Blog to support the book "Creatively Self-Employed: How Writers and Artists Deal with Career Ups and Downs" by Kristen Fischer
Creatively Self-Employed Website
30-something Jersey gal working as a freelance writer. Starbucks addict, beach-lover, kitty mother.
Wednesday, January 31, 2007
5 Ways to Brand Your Meetings
By Catherine Kaputa, founder of SelfBrand (www.selfbrand.com), a brand strategy company that works with people, products and companies.
"All the world's a stage," goes the Bard's familiar refrain. And in the business world, meetings and events are the primary stage on which you perform. How you put together a big meeting or event can make or break the corporate brand, just as how you perform giving a talk or presentation will brand you as either a star or an understudy.
So how do you create a strong meeting or event that enhances both your organization's and your reputation? And that everyone enjoys attending to boot? Here are some ideas from my book, U R a Brand:
Name the event. Does your big meeting or event have a great name? It's important because a good name is a valuable asset. A name can create interest and excitement as well as position the event. (Examples: World Economic Forum, the State of the Union Address, The Academy Awards)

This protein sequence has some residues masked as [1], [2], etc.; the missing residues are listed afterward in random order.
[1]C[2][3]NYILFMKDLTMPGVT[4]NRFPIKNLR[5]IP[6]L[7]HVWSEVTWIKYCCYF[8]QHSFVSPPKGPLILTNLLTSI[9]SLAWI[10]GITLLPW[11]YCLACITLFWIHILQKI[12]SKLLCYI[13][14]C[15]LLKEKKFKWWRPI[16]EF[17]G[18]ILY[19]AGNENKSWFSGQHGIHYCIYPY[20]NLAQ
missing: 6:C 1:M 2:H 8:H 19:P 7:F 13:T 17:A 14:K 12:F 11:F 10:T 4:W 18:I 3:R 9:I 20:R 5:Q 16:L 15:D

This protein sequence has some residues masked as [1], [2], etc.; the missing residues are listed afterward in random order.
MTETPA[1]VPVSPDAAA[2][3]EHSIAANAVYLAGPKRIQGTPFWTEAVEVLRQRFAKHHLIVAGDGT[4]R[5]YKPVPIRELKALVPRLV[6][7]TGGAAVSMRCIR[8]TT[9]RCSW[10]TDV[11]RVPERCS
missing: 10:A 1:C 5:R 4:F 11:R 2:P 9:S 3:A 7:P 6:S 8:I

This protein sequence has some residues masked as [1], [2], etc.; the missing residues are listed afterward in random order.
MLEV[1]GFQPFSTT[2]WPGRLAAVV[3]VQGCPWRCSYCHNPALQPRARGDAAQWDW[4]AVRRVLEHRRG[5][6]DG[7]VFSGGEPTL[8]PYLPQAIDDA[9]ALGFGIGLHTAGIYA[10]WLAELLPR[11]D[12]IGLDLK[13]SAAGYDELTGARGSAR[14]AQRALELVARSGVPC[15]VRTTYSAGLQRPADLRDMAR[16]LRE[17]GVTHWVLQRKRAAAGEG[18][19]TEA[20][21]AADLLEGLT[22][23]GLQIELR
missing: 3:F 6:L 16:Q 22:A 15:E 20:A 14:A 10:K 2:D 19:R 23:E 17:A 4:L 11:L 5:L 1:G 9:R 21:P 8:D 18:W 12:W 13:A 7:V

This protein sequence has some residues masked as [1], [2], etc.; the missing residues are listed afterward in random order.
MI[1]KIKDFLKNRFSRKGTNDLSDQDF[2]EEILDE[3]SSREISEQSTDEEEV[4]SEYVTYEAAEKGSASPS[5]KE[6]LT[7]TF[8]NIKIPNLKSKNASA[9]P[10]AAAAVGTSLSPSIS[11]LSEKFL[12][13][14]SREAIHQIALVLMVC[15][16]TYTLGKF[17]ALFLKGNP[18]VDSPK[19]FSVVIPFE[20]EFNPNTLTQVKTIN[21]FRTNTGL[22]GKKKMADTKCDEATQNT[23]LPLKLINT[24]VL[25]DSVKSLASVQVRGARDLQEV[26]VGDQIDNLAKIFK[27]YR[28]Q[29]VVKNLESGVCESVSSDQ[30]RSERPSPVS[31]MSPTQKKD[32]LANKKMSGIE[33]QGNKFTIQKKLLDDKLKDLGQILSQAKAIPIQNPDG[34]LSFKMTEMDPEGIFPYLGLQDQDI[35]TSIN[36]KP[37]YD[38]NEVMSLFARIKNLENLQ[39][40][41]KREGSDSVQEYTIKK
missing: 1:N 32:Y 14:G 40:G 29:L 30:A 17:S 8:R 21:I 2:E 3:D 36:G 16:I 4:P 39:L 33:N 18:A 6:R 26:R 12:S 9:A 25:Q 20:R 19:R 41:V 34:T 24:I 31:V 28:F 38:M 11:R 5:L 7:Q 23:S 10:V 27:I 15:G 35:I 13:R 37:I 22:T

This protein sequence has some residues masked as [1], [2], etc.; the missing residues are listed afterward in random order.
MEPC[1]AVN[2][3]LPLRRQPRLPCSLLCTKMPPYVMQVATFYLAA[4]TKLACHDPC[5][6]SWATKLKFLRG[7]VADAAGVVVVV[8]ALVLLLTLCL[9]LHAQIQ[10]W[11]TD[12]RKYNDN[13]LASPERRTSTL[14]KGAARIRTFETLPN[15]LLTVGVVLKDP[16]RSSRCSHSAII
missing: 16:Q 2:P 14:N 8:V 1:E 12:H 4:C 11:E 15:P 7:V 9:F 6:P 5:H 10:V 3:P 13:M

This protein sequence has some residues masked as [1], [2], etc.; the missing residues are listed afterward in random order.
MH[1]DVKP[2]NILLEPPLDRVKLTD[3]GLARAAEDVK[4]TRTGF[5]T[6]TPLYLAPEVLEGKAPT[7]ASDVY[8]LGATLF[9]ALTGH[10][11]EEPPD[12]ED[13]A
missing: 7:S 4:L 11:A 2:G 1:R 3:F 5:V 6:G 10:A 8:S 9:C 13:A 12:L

Create a theme. Compelling slogans are like memory magnets. That's why advertisers are so fond of them, and why you'll want to create a punchy expression or theme for the meeting or event that sticks in the mind and connects emotionally with the audience. The slogan for the 2008 Olympic Games in Beijing is "One world. One dream" to convey the idea of uniting the world around the Rings. Some other successful Olympic slogans were "Light the Fire Within" for the 2002 Salt Lake City games and "Welcome Home" for the 2004 Olympics in Athens.
Create a logo for the event. Most companies and causes have a logo, and many big meetings and events do, too. The Olympic's interlocking rings are as familiar as the event and help it to raise funds by letting sponsors use the Rings in their advertising. Use the visual mark , the graphic of the logo, to convey an important idea about the event.
Develop a trademark element. Think about developing a format for your meeting or event that has a signature element that will be talked about and become a trademark of the meeting. At the State of the Union Address, for example, the President acknowledges everyday American heroes near the end of the speech. That ritual has become a branded part of the State of the Union address, and is highly anticipated.
Create a sense of exclusivity. Just as there is a hierarchy of brands, there is a hierarchy of events. The most successful events and meetings have some element of exclusivity. At the pinnacle of meetings in the business world is the World Economic Forum in Davos, Switzerland, and CEOs and heads of state vie to be on the invitation list. Securing some high level executives or leaders to speak or introduce another speaker can help create an air of exclusivity and attract interest in your event, too. Even at the Academy Awards, it's not just the glamour of who receives the award that we look for, but the star power of the celeb duo who present the award.
link | posted by Kristen at 4:07 PM |
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